This week, a New York judge ruled against Ben & Jerry’s in an unusual case the ice-cream maker brought against Unilever, its owner. Ben & Jerry’s had taken its parent company to court because, it argued, its mission was under threat.
The case highlights a question gaining prominence within modern capitalism: What is the purpose of companies? For the last five decades, many business people had an easy answer, because economist Milton Friedman gift-wrapped it for them back in 1970. The purpose of a company, Friedman said, was to make money for its shareholders. If it did that, like a shark focused on hunting, it would be working efficiently, totally focused on the one thing it was made to do.
This left many complexities—planetary harm, for example, or social inequality, or even wars—to other entities better suited to addressing those problems, like policy-makers, activists, or peacekeepers. Selling clothes can’t be anti-consumerist, after all, right? Ice cream on a stick, whether or not it’s called a “Peace Pop,” can’t actually stop a war.
In the last few years, however, Friedman’s neat thesis has been more forensically examined, and found wanting. The heads of companies are beginning to acknowledge that corporate power could be one of the most powerful levers to change the direction, and mitigate the harm, of our modern societies. Famously, Paul Polman, the former CEO of consumer-goods giant Unilever, was one of the most vocal proponents of company purpose.
Now, however, Polman’s former company has suggested that it’s not necessarily willing to stand by its stated values. Its model of purpose-promotion—buying small brands and letting them continue to control their ethics while ramping up their scale—might not survive a moment of difficult, principled decision-making. Exactly the kind of moment, arguably, when purpose is actually tested. Unilever might argue that its decision regarding Israel and the Occupied Palestinian Territories is fair and balanced, but that still doesn’t get around the fact that it’s over-ridden a purpose-driven board it agreed to keep in place.
In June 2021, Ben & Jerry’s announced it would stop selling ice cream in the Occupied Palestinian Territories. A year later, after coming under criticism and pressure including from some shareholders, Unilever announced its solution: It sold Ben & Jerry’s in Israel to the local distributer, to continue being sold in exactly the same way—flavors, packaging colors, and designs—save for a change from the English-language name to versions in Arabic and Hebrew.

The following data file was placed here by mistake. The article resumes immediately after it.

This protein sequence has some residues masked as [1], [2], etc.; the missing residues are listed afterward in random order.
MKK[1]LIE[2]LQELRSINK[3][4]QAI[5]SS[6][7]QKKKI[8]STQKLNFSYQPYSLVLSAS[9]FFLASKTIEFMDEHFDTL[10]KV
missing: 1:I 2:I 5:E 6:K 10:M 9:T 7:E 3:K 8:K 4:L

Ben & Jerry’s took Unilever to court to try and halt some aspects of the sale. On Monday, a New York judge ruled against the ice cream maker, saying it had failed to prove it was suffering “irreparable harm,” or that its customers would be confused.
But how is harm measured? If it’s in sales, then continuing to sell in a lucrative market instead of leaving it may show no harm has been done. But what about reputational harm, and how is that measured? And while customer confusion might be a recognizable business ill—maybe they’ll choose a competitor because they’ll no longer understand that their favorite brand is on offer, for example—what about customer disappointment? What about customers feeling betrayed?
Ben & Jerry’s had not responded to an email requesting comment by the time of publication. A spokesman for Unilever reiterated that the company doesn’t comment on issues with legal ramifications.
Unilever bought Ben & Jerry’s in 2000 with the agreement to allow the brand to retain an independent board. It was this board that vociferously opposed the Israeli sale, and which Unilever now says has “no power” to stop it. The signal is clear: When a big company buys a small one, it can ignore the new subsidiary’s wishes, whatever promises may have been made at the beginning.
The path for small purpose-driven companies is less clear as a result. Remain independent, and probably never achieve scale, and therefore never achieve reach? Or sell, and potentially sell out?